The nature of the bioluminescence of Gonyaulax catenella is
similar to that observed for other dinoflagellates in culture, showing
photoperiod-entrained rhythms of luminescence and stimulability
with relatively constant luminescent capacity during scotophase. G.
catenella is very sensitive to stimulation and photoinbibition. The
nature of the response to stimulation by bubbling appears similar to
that of G. polyedra, and comparisons of the total stimulable light with
G. polyedra indicate that G. catenella emits approximately 6 x 10⁷
photons per cell, during exhaustive scotoptic stimulation.
Over a range of cell concentrations, the rates of cell removal
and filtration for Calanus pacificus when grazed on G. catenella were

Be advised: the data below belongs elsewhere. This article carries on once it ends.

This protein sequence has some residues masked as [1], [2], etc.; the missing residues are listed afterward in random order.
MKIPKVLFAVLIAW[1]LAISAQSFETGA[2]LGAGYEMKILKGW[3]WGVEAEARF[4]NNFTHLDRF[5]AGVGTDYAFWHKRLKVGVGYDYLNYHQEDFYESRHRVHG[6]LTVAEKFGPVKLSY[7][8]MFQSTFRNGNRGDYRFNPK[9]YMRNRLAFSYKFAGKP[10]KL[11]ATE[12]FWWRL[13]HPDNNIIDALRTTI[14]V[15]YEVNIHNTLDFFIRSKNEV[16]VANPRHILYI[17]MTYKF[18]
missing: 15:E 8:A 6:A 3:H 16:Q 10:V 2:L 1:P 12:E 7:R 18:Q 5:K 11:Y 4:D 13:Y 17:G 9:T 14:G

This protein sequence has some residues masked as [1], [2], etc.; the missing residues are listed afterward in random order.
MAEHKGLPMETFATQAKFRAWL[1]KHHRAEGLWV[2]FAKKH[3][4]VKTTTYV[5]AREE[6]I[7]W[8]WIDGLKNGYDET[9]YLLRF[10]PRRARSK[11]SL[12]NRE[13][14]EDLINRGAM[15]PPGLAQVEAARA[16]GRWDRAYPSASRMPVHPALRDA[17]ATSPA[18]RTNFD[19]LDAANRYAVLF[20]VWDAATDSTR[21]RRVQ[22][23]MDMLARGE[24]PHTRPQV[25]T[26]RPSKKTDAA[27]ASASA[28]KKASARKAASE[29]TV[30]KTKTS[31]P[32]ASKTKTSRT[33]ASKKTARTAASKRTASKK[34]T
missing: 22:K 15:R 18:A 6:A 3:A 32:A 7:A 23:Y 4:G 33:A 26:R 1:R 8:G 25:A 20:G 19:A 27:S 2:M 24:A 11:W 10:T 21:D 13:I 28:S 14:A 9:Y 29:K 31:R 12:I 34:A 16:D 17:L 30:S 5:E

considerably lower when the dinoflagellates were in a relatively non-luminescent
phase as opposed to a highly sensitive and luminescent
phase. These differences could not be attributed to differences in
particle size, culture age, distribution of dinoflagellates, ambient
light intensity, rhythms in copepod feeding activity, or other factors
reported to affect copepod grazing. Possible mechanisms of the
effect are discussed.
It is proposed that bioluminescence in dinoflagellates serves
as a protean display type of defense mechanism against copepod
grazing, has selective value, and is of adaptive and ecological significance.
Repository Record Id:
Curl, Herbert C. Jr
Oregon State University. Graduate School
Ecological significance of dinoflagellate bioluminescence